Tantalising glimpses of life in this parish are clearly evident when comparing the above records with names listed in St John’s Vestry book mentioned above. There is a reference to a Richard Browne as a churchwarden in a note made on 9 November 1606, as well as a reference to a Richard Browne living on Fishamble Street in February 1622. We also see a record of Richard Proutford, perhaps a variant spelling and some relation of Susan Prudfott, as living on Cooke Street with an occupation of ‘marshall’. None of the other names appear in this Cess List, perhaps suggesting that the married couples moved to places outside of the parish.

The first combined register begins with this brief note from the clerk, Bartholomew Jordane stating that it is ‘A True Regester of all Mariages, Burials and Chrisnings that hath been don in St. John's Parish since the seauenth day of Feabruary, 1619.' The later addition of a note at the top of the page states that this combined register was the gift of John Hubborde in June 1630. RCB Library P328.01.1
The first combined register begins with this brief note from the clerk, Bartholomew Jordane stating that it is ‘A True Regester of all Mariages, Burials and Chrisnings that hath been don in St. John's Parish since the seauenth day of Feabruary, 1619.' The later addition of a note at the top of the page states that this combined register was the gift of John Hubborde in June 1630. RCB Library P328.01.1

Bartholomew Jordane (sometimes spelled Jordaine or Jurden) is mentioned throughout the corresponding vestry book, evidentially having a long personal and working association with the parish. There is an entry for the marriage of a Bartholomew Jordan and Jane Formbee on 19 October 1637. In a ‘Cesse on the parishioners of St. John Evangelist’ we see that Mr Jordane is listed as a resident on ‘Ffishamble Streete’ in 1638. The last entry for ‘Barthol Jordan’ is recorded in a Vestry Book entry for Easter 1644, for an ‘Item payd’. May 1644 saw another ‘Cesse of the parishioners of the parish of St Johns the Evangelist Dublyn’ with no mention of a Bartholomew Jordane, although there is a reference to the ‘Widdowe Jordanie’ living on ‘Ffishamble Streete’.

The period covered by the register (1619–1658) was a turbulent time in the history of Ireland, and the end of the book contains a remarkable amount of burial entries, far in excess of what we might expect (and what we see) for months prior to this. These pages are titled ‘The Names of ye poore English who having fled to this Citie for refuge and Dyed in ye parish of St. John’s, were buried since 30 Decemb. 1641’. A page following this is titled ‘A Catalogue of ye poore soldiers who were buried in St. Johns since 24th Apr. 1642’. Indeed, from November 1641 onwards, we see a noticeable increase in the recording of burials in the register. Some of these months record only a long list of burials, reflecting the political crisis during this time and the fragility of life in 17th–century Ireland.

The book itself was ‘gifted’ in June 1630 by John Hubbords, who is presumed to be the same as the John Hobarte who is listed as church–warden in 1623. The record of the burial of John Hubbords is recorded in the register on 12 June 1630.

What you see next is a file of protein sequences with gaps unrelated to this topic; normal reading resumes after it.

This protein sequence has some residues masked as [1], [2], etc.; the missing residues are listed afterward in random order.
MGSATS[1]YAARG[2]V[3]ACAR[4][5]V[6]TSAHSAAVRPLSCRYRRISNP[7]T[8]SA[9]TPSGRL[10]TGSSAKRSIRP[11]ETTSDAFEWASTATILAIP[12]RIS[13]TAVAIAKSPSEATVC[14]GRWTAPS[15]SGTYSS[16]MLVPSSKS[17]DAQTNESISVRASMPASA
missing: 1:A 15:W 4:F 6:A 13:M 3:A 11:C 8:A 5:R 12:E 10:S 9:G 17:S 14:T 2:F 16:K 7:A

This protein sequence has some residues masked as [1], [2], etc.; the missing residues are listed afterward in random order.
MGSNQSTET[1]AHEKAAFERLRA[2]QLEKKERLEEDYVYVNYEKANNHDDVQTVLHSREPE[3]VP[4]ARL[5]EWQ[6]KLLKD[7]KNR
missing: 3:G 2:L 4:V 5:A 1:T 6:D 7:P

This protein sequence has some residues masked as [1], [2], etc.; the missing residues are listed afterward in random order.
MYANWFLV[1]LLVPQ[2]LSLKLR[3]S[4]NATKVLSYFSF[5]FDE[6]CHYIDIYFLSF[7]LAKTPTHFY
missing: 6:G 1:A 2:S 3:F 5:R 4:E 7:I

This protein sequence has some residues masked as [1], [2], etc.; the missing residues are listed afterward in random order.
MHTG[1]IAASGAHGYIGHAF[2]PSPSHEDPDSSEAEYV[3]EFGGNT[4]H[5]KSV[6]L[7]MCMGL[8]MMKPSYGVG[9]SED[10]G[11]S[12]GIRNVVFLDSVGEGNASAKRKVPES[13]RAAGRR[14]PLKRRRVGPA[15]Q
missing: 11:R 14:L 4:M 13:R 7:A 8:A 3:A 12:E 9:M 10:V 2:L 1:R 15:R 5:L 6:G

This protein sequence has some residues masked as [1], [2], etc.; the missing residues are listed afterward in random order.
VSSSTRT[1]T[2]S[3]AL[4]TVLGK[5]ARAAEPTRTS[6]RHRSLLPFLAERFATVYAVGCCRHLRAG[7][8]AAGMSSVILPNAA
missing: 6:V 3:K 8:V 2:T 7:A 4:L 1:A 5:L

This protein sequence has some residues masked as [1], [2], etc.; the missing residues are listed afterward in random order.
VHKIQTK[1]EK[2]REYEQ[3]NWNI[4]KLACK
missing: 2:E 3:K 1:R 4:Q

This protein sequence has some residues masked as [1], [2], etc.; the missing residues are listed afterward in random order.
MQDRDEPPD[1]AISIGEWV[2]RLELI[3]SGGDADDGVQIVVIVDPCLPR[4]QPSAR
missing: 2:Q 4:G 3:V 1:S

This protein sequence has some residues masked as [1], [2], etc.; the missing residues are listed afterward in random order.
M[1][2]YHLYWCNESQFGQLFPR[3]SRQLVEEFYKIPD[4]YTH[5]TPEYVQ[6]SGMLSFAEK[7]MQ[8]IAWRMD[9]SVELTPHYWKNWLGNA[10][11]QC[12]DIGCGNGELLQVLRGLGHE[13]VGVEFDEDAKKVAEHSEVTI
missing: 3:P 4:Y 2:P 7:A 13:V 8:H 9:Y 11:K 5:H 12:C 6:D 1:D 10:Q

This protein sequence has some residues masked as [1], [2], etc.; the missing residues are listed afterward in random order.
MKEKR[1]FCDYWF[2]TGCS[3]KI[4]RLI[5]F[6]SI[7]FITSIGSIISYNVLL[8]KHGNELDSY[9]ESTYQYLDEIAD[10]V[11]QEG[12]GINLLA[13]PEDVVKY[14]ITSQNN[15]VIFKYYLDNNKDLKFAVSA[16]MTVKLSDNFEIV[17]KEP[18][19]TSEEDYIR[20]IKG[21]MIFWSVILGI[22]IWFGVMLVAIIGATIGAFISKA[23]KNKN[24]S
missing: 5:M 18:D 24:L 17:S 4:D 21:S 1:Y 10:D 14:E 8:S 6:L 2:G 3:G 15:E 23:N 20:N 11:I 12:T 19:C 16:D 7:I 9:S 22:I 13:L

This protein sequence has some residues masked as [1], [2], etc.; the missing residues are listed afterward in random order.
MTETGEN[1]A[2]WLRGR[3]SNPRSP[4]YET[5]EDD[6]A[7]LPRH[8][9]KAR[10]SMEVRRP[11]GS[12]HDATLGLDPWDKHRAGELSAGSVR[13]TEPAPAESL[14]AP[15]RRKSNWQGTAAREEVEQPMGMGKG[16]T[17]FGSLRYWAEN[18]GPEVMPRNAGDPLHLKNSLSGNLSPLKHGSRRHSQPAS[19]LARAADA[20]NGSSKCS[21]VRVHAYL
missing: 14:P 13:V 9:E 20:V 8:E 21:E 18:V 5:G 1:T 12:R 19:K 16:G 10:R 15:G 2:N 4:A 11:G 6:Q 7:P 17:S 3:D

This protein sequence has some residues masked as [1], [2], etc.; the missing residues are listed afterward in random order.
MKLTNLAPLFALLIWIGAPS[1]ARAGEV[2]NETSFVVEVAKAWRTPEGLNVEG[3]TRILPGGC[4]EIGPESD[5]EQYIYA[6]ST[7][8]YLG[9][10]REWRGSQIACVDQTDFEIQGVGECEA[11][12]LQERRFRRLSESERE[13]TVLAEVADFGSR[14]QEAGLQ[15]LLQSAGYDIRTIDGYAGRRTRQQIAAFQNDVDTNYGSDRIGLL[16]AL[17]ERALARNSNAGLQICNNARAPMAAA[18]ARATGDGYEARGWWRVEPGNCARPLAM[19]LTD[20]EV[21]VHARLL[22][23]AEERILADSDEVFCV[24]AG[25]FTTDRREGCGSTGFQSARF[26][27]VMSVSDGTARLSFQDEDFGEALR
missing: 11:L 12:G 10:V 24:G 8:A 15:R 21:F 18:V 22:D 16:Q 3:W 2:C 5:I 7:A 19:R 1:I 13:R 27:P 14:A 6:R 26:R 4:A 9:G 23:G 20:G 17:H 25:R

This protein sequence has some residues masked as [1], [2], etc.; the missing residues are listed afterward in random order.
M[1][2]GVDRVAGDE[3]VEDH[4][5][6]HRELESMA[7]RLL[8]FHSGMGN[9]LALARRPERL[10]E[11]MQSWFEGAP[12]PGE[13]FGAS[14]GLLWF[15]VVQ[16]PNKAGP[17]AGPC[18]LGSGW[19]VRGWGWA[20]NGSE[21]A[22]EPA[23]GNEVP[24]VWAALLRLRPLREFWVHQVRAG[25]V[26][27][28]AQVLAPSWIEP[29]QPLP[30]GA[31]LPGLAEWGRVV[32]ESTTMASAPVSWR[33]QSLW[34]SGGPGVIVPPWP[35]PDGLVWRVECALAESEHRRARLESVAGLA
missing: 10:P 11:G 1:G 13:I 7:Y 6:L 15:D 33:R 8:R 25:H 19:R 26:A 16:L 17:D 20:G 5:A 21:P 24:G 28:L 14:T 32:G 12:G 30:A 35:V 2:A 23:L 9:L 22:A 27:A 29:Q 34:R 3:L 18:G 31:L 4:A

A remarkable early photograph of the church of St John the Evangelist, given that the church itself was closed for worship in February 1879, and demolished in 1884. The existence of scaffolding surrounding the church might suggest that the image was taken close to 1884. From the RCB Library Photograph Collection.
A remarkable early photograph of the church of St John the Evangelist, given that the church itself was closed for worship in February 1879, and demolished in 1884. The existence of scaffolding surrounding the church might suggest that the image was taken close to 1884. From the RCB Library Photograph Collection.

The RCB Library contains a wealth of material relating to the parish of St John. A previous Archive of the Month, from April 2012, details the earliest policing records in Ireland which are found in the RCB Library’s parish material for St John’s. You can read this online exhibition here: https://www.ireland.anglican.org/news/6350/the-earliest-policing-records-in

Other early 17th–century parish registers do survive from various parts of Ireland, such as St Catherine’s parish, Dublin (commencing in 1636), Lisburn Cathedral, co Antrim (commencing in 1637), Holy Trinity parish in Cork city (commencing in 1641) and Derry Cathedral (commencing in 1642) for example, but the start date of 1619 for St John’s makes it the oldest by 17 years. As with other early 17th–century registers which have been transcribed, indexed and published as part of the Library’s publication series, printed copies of this extraordinary volume are available for sale from the Church of Ireland online store: https://store.ireland.anglican.org/store/all?categories=11

Registers of the Parish of St John the Evangelist, Dublin 1619-1699, edited by James Mills (Dublin: Representative Church Body Library, 2000).
Registers of the Parish of St John the Evangelist, Dublin 1619-1699, edited by James Mills (Dublin: Representative Church Body Library, 2000).
The Vestry Records of the Parish of St John the Evangelist, Dublin 1595-1658 edited by Raymond Gillespie (Dublin: Four Courts Press in association with the Representative Church Body Library, 2002).
The Vestry Records of the Parish of St John the Evangelist, Dublin 1595-1658 edited by Raymond Gillespie (Dublin: Four Courts Press in association with the Representative Church Body Library, 2002).

From a more detailed list of the parish record collection, see here: http://ireland.anglican.org/cmsfiles/pdf/AboutUs/library/registers/ParishRegisters/DEF/DublinStJohnParishRegisterList.pdf